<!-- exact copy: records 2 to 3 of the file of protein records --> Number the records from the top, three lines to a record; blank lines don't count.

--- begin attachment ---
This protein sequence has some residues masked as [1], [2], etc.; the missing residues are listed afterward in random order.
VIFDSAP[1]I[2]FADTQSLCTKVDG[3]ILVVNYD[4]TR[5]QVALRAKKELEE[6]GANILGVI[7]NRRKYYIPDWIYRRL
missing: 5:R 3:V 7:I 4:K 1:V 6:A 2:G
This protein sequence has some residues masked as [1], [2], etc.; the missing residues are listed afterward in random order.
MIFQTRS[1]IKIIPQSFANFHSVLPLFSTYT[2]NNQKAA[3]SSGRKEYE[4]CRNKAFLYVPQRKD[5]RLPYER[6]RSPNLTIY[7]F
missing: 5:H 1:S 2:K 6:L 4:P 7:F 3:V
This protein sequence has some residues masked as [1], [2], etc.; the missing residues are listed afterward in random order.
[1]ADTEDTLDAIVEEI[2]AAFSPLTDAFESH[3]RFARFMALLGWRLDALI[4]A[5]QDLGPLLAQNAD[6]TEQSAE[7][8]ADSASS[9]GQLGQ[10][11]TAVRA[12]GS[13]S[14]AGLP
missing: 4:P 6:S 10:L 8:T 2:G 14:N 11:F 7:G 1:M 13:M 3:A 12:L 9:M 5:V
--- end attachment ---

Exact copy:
This protein sequence has some residues masked as [1], [2], etc.; the missing residues are listed afterward in random order.
MIFQTRS[1]IKIIPQSFANFHSVLPLFSTYT[2]NNQKAA[3]SSGRKEYE[4]CRNKAFLYVPQRKD[5]RLPYER[6]RSPNLTIY[7]F
missing: 5:H 1:S 2:K 6:L 4:P 7:F 3:V
This protein sequence has some residues masked as [1], [2], etc.; the missing residues are listed afterward in random order.
[1]ADTEDTLDAIVEEI[2]AAFSPLTDAFESH[3]RFARFMALLGWRLDALI[4]A[5]QDLGPLLAQNAD[6]TEQSAE[7][8]ADSASS[9]GQLGQ[10][11]TAVRA[12]GS[13]S[14]AGLP
missing: 4:P 6:S 10:L 8:T 2:G 14:N 11:F 7:G 1:M 13:M 3:A 12:L 9:M 5:V